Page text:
For the last thirty-five years I have spent my workday teaching undergraduate and graduate students the intricacies of business and marketing. By night, however, I’ve been strumming a guitar and singing folksongs at local coffeehouses and folk venues first in the Boston area, and then in central Pennsylvania. I try to bring more to the stage than just music. I am a storyteller, a folklorist and above all a seasoned teacher. From the ancient ballad, to the newest song that I’ve just composed, my years in front of both classes and audiences have honed my ability to draw the listener in and impart a deeper connection with the music. Now, I’m stepping away from the days in the classroom to fully devote my time to creating and sharing with others the music that I love. As I prepare a song for performance I also prepare the “story” behind that song. Since I sing very few recognizable covers (a personal presentation of a song identified with another), it is clear that the audience will know little, if anything, about the songs that I sing.
This is where all of those years as a teacher and an academic researcher come into play. It only takes a minute or two to properly introduce a song. However, sometimes the preparation of that introduction takes as long or longer than it took to learn the song itself. The sharing of this background research is intended to provide the listener with, hopefully, an enhanced experience. For example, I have recently been developing a series of songs that are thematically linked around the human costs of war and slavery. Several of these songs date from the 1860s, while several others in the series have their roots in the 1950s and 1960s. In addition, the various themes found in the lyrics are universal and, unfortunately, continue to be indicative of current human and societal failures. Only through an understanding of events extant with the lyrics can the audience best appreciate the message or concept that I am trying to convey through linking these songs. I spend time discussing just what it is that I am to say through the stories told in and behind the music…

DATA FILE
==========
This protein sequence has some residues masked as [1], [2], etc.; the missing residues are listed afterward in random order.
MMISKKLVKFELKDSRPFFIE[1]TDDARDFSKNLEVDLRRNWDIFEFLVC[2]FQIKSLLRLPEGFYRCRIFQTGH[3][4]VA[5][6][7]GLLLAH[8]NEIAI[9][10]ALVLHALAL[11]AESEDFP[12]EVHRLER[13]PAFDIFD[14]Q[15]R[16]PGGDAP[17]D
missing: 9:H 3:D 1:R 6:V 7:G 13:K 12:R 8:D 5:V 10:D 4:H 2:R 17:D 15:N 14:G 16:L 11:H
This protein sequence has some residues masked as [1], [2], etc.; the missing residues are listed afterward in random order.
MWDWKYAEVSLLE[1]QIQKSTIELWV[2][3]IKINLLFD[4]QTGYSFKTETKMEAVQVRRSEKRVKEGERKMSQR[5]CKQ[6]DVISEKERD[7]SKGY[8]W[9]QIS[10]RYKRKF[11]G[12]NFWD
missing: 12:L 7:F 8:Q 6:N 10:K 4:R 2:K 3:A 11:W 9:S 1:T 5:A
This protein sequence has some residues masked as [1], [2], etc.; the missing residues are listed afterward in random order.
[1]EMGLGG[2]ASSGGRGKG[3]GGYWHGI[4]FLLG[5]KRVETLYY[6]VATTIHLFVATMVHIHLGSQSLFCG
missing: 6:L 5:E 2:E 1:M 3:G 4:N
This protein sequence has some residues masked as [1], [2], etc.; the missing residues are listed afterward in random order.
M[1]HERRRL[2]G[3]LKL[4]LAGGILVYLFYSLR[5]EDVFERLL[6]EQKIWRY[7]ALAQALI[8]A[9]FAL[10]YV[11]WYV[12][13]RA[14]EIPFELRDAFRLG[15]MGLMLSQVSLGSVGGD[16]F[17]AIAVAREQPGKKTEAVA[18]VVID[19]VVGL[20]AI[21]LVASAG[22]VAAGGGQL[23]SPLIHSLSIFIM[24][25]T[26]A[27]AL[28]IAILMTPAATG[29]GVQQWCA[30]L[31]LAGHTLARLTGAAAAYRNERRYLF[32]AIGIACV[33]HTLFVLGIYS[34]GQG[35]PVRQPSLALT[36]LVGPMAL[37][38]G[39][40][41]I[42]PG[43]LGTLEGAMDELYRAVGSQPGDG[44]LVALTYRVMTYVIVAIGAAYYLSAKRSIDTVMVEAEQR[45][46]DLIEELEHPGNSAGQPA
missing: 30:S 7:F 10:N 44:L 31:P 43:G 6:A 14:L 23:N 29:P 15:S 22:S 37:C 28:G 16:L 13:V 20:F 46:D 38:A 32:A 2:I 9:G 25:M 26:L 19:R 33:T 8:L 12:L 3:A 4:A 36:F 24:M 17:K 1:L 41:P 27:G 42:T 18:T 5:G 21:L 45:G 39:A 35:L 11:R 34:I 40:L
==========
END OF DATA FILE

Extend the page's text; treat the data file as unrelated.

• “I’ll See You in the Morning, Martin” – written in the 1970s and the 2000s – stresses the unfinished work of the civil rights movement and MLK’s non-violent approach to protest
• “Bid Em In” – while written in the 1950s, dramatically brings forth the cruelty toward, and the disregard of, slaves in the 1850s – the treatment of humans as a commodity – the race based sense of superiority and inferiority
• “Brown Baby” – also written in the 1950s – brings out the common bond of love (across all races) for a child and the hope for a better future for a brown baby
• “Two Brothers” – written in the 1960s to highlight the Civil War reality of a family divided between the North and the South
• “Rally Round the Flag” – written in the Civil War era and used in the election campaign of Abraham Lincoln – with slight modification could be used as a current day song of patriots
• “When Johnny Comes Marching Home Again / Johnny I hardly Knew Ye” – American song from the Civil War period – The Irish version of about the same time – Two very different visions of war, heroism, sacrifice.